Another prominent member of the Armenian National Congress (HAK) distanced himself on Friday from the latest election-related overtures made by a leader of the opposition bloc to Gagik Tsarukian’s Prosperous Armenia Party (BHK).
Hrant Bagratian said Levon Zurabian, a close associate of HAK leader Levon Ter-Petrosian, expressed his personal opinion when he said late last month that the two political groups should join forces to unseat President Serzh Sarkisian in the upcoming presidential election.
Zurabian, who leads the HAK’s parliamentary faction, said Tsarukian and his reputed political patron, former President Robert Kocharian, will be forced to leave the political arena and lose their “vast financial resources” if Sarkisian wins reelection. The BHK should therefore be interested in cooperating with Ter-Petrosian’s bloc, Zurabian told RFE/RL’s Armenian service (Azatutyun.am).
Nikol Pashinian, an outspoken HAK parliamentarian and activist, was quick to state that Zurabian’s comments did not reflect the bloc’s official position. Pashinian argued that the HAK leadership has so far made no decisions on the presidential election and cooperation with the BHK in particular.
“We have not discussed any decision on the BHK or any other party,” agreed Bagratian. “I haven’t been invited to such discussions.”
“In my opinion, some people are hurrying,” he added in a clear jibe at Zurabian.
Unlike Pashinian, Bagratian, who served as prime minister from 1993-1996, stopped short of openly rejecting the idea of an electoral alliance between the HAK and the BHK. But he did express his unease over growing talk of such a deal.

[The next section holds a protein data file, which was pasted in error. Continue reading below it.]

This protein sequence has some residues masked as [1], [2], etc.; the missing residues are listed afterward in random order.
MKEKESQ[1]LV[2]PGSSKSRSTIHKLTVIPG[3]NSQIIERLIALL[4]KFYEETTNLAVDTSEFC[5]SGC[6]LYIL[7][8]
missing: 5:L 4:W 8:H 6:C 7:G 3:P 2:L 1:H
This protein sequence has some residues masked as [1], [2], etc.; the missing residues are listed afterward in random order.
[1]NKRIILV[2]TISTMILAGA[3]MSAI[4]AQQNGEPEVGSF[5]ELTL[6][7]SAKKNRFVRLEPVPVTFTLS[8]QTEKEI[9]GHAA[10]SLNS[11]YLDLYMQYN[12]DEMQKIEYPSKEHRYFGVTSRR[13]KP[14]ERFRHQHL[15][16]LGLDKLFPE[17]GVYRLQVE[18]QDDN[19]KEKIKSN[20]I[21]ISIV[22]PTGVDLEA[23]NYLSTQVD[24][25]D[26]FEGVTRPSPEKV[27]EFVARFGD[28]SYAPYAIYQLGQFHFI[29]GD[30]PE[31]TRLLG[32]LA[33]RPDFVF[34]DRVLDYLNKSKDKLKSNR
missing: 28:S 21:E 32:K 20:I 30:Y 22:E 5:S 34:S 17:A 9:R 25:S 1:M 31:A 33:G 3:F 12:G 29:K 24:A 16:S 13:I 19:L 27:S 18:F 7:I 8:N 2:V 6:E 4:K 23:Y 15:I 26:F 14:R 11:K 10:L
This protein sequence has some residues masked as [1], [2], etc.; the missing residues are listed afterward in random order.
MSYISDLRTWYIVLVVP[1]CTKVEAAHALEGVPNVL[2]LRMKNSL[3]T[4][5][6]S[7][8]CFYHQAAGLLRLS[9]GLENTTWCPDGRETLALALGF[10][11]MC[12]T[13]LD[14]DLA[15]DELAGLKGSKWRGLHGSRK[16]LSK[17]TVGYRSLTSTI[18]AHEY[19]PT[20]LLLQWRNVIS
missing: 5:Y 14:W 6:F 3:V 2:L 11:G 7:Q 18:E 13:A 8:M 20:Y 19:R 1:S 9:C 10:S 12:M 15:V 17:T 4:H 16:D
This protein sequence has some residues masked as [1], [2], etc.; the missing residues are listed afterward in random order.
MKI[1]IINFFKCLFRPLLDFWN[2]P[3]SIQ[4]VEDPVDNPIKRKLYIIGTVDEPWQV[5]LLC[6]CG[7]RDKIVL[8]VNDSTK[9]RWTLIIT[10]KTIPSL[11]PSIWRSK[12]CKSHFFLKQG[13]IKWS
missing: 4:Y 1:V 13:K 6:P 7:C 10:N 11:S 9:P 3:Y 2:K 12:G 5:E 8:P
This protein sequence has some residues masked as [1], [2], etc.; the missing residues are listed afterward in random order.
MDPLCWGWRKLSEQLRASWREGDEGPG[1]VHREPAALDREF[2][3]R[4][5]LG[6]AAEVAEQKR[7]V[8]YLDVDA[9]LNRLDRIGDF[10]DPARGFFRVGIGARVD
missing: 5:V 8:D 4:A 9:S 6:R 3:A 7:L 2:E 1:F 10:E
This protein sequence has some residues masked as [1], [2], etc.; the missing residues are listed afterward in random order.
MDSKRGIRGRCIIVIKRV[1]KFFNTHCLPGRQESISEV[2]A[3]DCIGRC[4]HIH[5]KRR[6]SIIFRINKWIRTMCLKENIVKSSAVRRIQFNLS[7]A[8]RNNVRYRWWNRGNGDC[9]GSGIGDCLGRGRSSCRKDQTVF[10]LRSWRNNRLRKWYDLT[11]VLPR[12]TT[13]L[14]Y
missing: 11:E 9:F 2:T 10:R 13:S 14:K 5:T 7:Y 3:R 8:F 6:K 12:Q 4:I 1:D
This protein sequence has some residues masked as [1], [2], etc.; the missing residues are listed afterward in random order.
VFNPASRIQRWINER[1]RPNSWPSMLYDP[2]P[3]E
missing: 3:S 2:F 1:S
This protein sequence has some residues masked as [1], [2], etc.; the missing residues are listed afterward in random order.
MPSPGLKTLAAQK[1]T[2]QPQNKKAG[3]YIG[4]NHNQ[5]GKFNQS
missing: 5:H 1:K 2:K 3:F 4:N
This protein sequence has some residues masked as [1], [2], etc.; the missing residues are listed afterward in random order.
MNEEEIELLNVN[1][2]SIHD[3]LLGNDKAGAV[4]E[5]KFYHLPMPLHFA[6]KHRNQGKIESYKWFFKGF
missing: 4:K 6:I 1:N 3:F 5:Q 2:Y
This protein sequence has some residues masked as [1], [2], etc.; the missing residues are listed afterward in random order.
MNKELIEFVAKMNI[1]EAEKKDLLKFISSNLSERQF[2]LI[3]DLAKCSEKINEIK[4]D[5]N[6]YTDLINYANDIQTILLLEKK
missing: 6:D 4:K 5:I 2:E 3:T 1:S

“On more than one occasion, I have asked [HAK leaders,] ‘What’s the deal with the BHK? Please explain,’” he said. “They have always soothed me … I was told that there is nothing particularly important going on and that there are only tactical issues.
“But tactics aside, I can see that when many people start talking they start from the BHK. I don’t exclude that [this talk] is baseless. But if it is indeed baseless, we will again find ourselves in a stupid situation.”
Ter-Petrosian has repeatedly advocated close cooperation with the BHK over the past year amid Tsarukian’s growing tensions with Sarkisian, which led to his party’s withdrawal from the ruling coalition in June. Some of his prominent loyalists, including a major opposition party, quit the HAK earlier this year in protest against this stance.
The dissenters say that the BHK was part of Armenia’s government until recently and therefore cannot be interested in the country’s democratization. They also point to Tsarukian’s’ reputedly close ties to Kocharian, the man who ordered a deadly crackdown on Ter-Petrosian’s opposition movement in the wake of the February 2008 presidential election.